The Union Flag and Saltire, the national flag of Scotland above the Treasury building in central London
Carl Court—AFP/Getty Images
By Cyrus Sanati
September 17, 2014

Will an independent Scotland suffer a total and irreparable economic meltdown if voters choose to break from the United Kingdom on Thursday?

U.K. loyalists, the City of London, and the most of the British media seem to think so. They believe that an independent Scotland would struggle to turn itself into a viable economy and it would be saddled under enormous amount of debt if it were to go it alone.

While leaving the United Kingdom might hurt Scotland economically at the outset, it will probably end up just fine on its own, thanks in large part to its educated population and vast energy reserves. In fact, it isn’t the Scots who should be worried here—it’s the U.K.

The following are a few of the major economic concerns that have been keeping investors and U.K. loyalists up at night if Scotland chooses independence.

1. The U.K.’s net import dependency for fossil fuels would shoot up from 47% to 95% as an independent Scotland gains control over the vast majority of the U.K.’s oil and natural gas reserves in the North Sea. This could cause energy prices across the U.K. to shoot up overnight as energy traders turn bullish and bid up future prices. While there may not be any material impact on supply, the market reaction could have a long-lasting and devastating effect on prices for some time as forward prices remain elevated. Higher energy prices would result in a decrease in disposable income, especially for the U.K.’s struggling middle class. This would hurt Britain’s service sector, possibly plunging the country back into recession.

2. Scotland could refuse to take on its share of the U.K. national debt. This scenario would raise the ratio of the U.K.’s national debt to GDP from 88% to 99%. U.K. sovereign debt rates would almost certainly shoot up as investors would require higher yields to compensate for the increase in credit risk. The extra debt servicing costs would further eat into the U.K.’s ravaged income statement, forcing it to either take on more debt or make painful cuts in services.

3. The loss of North Sea crude oil would cut significantly into the U.K.’s total exports. Crude and refined petroleum makes up 12.5% of the U.K.’s exports. Scotland stands to gain 98% of the U.K.’s crude oil, reducing the U.K.’s overall exports from $813.2 billion to $713 billion. These figures don’t include Scottish imports of U.K. goods, which could help to balance the numbers.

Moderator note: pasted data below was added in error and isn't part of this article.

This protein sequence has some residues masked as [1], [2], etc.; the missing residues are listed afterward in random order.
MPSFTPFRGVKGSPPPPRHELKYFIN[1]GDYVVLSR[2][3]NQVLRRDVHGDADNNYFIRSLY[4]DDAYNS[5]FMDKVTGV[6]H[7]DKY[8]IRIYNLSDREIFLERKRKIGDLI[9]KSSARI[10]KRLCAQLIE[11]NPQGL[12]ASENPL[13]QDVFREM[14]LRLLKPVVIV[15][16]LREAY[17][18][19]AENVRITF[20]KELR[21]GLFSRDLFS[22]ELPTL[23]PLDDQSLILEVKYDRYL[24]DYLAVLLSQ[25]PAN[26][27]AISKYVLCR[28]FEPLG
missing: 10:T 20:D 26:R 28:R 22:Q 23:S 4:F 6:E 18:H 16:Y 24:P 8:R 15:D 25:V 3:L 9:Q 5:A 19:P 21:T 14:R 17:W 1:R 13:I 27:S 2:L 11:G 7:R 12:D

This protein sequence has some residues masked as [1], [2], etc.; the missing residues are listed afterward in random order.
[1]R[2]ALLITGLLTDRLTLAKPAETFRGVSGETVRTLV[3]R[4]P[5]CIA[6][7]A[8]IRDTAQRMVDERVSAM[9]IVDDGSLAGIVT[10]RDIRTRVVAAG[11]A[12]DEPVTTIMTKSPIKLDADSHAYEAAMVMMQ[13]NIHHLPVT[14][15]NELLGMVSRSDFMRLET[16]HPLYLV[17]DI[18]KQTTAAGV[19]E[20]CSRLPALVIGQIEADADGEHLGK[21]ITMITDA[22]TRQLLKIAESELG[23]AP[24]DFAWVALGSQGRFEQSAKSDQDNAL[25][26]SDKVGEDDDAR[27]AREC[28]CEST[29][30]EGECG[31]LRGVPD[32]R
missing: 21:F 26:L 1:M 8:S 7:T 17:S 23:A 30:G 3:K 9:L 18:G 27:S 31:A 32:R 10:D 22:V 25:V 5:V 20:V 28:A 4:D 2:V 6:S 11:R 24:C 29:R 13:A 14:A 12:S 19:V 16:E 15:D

4. Chances are, U.K. exports to Scotland won’t be enough to make up for the loss of all that Scottish oil. The resultant expansion in the U.K. trade deficit, along with the increase in Britain’s credit risk profile, could cause the pound to lose significant value. The pound’s exchange rate to the U.S. dollar fell from $1.72 to $1.61 last week on fears of a Scottish exit. If Scotland gains independence, Nomura analysts estimate the pound could fall an additional 15%, putting the dollar exchange rate at its lowest level in 10 years, at around at $1.37.

5. The weaker pound would hurt the U.K.’s international purchasing power, forcing it to slash imports, lowering the standard of living for those left in Britain. The U.K. imported $783 billion in 2013, equal to around 28% of its GDP. A further 15% fall in the value of the pound would force the U.K. to spend $921 billion to import the same quantity of goods, making total imports equal to 33% of GDP.

6. The balance of trade could spiral out of control, sending shock waves through many parts of Britain’s economy. With exports reduced to $713 billion and imports increased to $875 billion, taking into account higher oil imports, the U.K. trade deficit would expand to $155 billion, further debasing the pound. The weakened pound would put additional strain on the (half) island nation’s ability to import goods, further lowering the U.K.’s standard of living. The one positive here is that the weakened pound would make the U.K.’s exports more attractive to foreign buyers. But there is no guarantee that U.K. exports could expand enough to fill the hole left by the loss of its considerable energy exports.

7. Depreciation of the pound combined with a growing trade deficit from greater dependency on foreign oil would lead to significant inflation, raising the cost of living and eroding real British wealth. Savings would take a hit, which could cause Britons to take their money out of sterling and convert it into a more “stable” currency, such as the dollar or the euro. This would further debase the pound and cause a major flight of capital that could destabilize British banks. Financial system instability might require government intervention to shore up depleted capital reserves. Currency controls would need to be implemented to keep the pound from falling, further eroding confidence in the currency.

8. All of this economic instability isn’t good for the City of London. Investors pulled 16.6 billion pounds ($24 billion) out of the U.K. last week, the largest such decrease in assets since the start of the 2008 financial crisis. Any additional decrease would be devastating to the city as it could set off a panic in the markets and a widespread withdrawal of capital across many asset classes. If investors kept their money out of the City for long enough, the financial industry would be forced to shrink, meaning mass layoffs. This would deliver a major blow to London’s economy, as it counts on the salaries of financial service professionals to keep it going.


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